Crain’s Health Pulse re: Tax Policy to Boost Funding for MH

April 20, 2023

The article below from today’s Crain’s Health Pulse (CHP) includes pieces of the discussion I had with CHP reporter Amanda D’Ambrosio.  The topic and the call from Amanda came out of the blue but I was happy to provide some background on the use of ballot initiatives and other state revenue policies that have generated increased funding for mental health and substance use disorder systems of care. (and, given ongoing state budget negotiations, to redirect the conversation towards our ongoing efforts to secure an 8.5% COLA and other essential investments). 

During the interview, I explained that New York State does not currently have a mechanism to allow a ballot initiative such as the Millionaire’s Tax that was enacted in California in 2005, and driving these policy changes through the legislative process (as is required in NYS) often results in political warfare.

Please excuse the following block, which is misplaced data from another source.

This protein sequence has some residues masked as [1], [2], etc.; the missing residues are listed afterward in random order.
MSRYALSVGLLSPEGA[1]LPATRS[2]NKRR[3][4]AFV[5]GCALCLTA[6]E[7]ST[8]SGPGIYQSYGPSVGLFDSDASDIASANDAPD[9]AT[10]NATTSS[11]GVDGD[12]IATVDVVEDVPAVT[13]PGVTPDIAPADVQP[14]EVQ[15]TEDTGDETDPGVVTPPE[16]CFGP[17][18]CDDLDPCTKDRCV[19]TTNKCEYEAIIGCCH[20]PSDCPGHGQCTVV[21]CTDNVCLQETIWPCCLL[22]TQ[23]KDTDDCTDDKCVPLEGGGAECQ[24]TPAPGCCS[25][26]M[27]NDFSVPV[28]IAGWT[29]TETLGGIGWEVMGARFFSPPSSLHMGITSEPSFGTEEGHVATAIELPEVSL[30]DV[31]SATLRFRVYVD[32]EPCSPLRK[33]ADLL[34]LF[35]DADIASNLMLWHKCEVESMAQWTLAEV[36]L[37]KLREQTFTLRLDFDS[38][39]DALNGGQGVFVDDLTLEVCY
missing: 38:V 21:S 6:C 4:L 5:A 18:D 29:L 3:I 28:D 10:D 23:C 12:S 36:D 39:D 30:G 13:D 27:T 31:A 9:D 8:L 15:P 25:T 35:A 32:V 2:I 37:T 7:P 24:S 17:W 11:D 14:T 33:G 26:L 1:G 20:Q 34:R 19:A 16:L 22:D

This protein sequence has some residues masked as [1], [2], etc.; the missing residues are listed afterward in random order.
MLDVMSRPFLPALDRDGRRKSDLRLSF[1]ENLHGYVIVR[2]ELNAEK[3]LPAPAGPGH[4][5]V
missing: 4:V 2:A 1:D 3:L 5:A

The use of fees and other tax policies that generate funds for targeted purposes are often used to plug holes in systems of care but should never replace robust federal and state funding that is essential to ensure all New Yorkers have on demand access to high quality low cost care in local communities across New York.  As we know, supplantation of permanent state contributions via revenue generators, windfalls and awards generated through litigation, will fluctuate from year to year, and they are  (in most instances) temporary.   While it is enticing for state leaders to rely on these mechanisms, we can never let the state off the hook for adequately funding services to meet the needs of our most vulnerable citizens. 

The Milbank Study that appears to have generated interest by Crain’s is attachedand a link to a map that documents what’s happening in various states around the country is linked here:

This tax policy could bolster state funding for mental health services, experts say

Crain’s Health Pulse, 4/20

Amid a nationwide mental health crisis, a rising proportion of the U.S. population lives in a part of the country that has decided to earmark taxes to fund mental health care services. While New York attempts to invest in its own underfunded mental health system, this type of tax policy could supplement state mental health funding, experts say.